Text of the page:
‘Public-private partnership’ to quell TB, AIDS, among migrant workers
Corporate Social Responsibility | Health | Labour and Migration
Businesses, government departments, NGOs and multilateral agencies have signed up to a China Health Alliance that will “educate, test, treat and support Chinese company employees, especially migrant workers, at risk of TB and AIDS,” according to the World Economic Forum, which launched the Alliance on September 11 during the second day of a Forum summit in Beijing.
China ranks second in the world behind India in TB infections. It is estimated that 45% of the Chinese population is infected with a latent form of TB and the current number of active cases stands at 4.5 million, with more than 250,000 TB deaths per year. According to government figures, 650,000 Chinese people had contracted the HIV virus by the end of 2005. It is generally recognised that the two epidemics can overlap and reinforce each other.
Alliance members will create TB and HIV workplace programmes for migrants from rural areas.
“Migrant workers are the toughest to reach with policies and programmes,” said Francesca Boldrini, Director of the Forum’s Global Health Initiative. “Business is ideally placed to reach out to them and this is why we believe the China Health Alliance is a major step. The Global Health Initiative has already secured in-kind resources from companies to coordinate this programme that could provide TB and HIV services to up to 5 million people.”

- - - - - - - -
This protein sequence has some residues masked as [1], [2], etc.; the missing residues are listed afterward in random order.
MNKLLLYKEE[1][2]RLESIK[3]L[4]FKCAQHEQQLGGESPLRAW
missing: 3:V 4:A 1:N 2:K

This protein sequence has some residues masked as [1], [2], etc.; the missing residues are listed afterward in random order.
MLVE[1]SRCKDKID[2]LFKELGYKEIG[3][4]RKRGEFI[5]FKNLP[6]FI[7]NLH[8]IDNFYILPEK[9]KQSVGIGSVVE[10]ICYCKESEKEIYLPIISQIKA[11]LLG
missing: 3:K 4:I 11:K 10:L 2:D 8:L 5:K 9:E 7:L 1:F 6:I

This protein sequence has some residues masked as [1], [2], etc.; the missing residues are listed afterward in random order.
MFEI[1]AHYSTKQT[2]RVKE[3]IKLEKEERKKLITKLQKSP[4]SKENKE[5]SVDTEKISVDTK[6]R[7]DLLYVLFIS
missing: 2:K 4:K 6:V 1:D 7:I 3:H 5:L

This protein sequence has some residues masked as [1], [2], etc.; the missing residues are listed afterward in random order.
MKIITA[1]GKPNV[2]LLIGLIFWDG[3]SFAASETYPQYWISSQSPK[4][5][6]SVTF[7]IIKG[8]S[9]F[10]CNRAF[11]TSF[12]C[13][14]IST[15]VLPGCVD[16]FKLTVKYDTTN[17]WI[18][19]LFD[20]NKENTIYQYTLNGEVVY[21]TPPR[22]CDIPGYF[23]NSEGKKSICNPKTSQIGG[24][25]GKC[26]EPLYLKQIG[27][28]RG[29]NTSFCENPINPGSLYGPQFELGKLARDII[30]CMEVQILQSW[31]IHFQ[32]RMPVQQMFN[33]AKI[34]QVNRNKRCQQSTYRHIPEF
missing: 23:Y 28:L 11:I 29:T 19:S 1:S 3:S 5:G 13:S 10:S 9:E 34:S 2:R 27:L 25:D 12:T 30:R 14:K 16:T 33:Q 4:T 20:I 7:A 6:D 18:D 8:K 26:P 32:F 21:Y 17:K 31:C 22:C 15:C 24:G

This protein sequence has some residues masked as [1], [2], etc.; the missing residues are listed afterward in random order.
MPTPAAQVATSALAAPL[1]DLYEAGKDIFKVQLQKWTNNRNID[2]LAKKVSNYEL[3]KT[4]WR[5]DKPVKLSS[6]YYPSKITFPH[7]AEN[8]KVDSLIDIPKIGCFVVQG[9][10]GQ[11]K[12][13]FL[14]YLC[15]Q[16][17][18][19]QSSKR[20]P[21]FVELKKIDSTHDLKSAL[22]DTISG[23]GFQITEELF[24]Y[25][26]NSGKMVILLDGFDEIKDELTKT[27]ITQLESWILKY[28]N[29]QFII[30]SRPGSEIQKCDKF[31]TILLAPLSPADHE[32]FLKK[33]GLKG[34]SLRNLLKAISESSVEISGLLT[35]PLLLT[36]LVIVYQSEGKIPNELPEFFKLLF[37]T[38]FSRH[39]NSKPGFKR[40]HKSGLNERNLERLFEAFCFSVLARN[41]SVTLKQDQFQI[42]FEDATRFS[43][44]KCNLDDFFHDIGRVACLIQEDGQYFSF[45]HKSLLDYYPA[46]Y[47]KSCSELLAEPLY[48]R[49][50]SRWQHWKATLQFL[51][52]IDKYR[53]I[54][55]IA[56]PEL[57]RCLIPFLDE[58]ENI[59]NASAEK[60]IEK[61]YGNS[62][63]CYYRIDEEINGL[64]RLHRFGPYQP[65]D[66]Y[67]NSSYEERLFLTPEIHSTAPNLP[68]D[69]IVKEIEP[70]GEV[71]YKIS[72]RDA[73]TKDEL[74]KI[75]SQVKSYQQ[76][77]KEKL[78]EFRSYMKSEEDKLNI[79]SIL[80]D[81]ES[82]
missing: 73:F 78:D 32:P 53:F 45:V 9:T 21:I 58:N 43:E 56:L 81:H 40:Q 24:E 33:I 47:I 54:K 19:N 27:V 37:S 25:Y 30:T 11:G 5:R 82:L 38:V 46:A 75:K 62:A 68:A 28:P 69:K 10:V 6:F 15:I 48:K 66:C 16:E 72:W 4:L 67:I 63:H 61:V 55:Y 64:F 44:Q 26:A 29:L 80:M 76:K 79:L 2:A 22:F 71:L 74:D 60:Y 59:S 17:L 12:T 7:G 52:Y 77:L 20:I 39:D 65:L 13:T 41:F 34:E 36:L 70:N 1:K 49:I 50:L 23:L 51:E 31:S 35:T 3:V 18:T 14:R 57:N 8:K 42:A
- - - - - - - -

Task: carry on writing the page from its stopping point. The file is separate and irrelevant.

Founding corporate members of the Alliance include Accenture, BD, China National Textile and Apparel Council, Constella Futures, Esquel, iKang, Karstadt Quelle, Pfizer, Standard Chartered Bank, and Swire Beverages. Some of these companies have already experimented with workplace health education programmes.
Also joining the Alliance are UN agencies, international NGOs Marie Stopes International, Social Accountability and World Vision International, and the Shenzhen-based Institute of Contemporary Observation.
The Alliance plans to start a pilot project targeting migrant workers in Guangdong Province this autumn.
Established in 1971 and incorporated as a foundation in Switzerland, the World Economic Forum brings together corporate members, political leaders and private philanthropists to create public benefit ‘public-private sector partnerships’ worldwide.
Report by Nick Young, September 12, 2006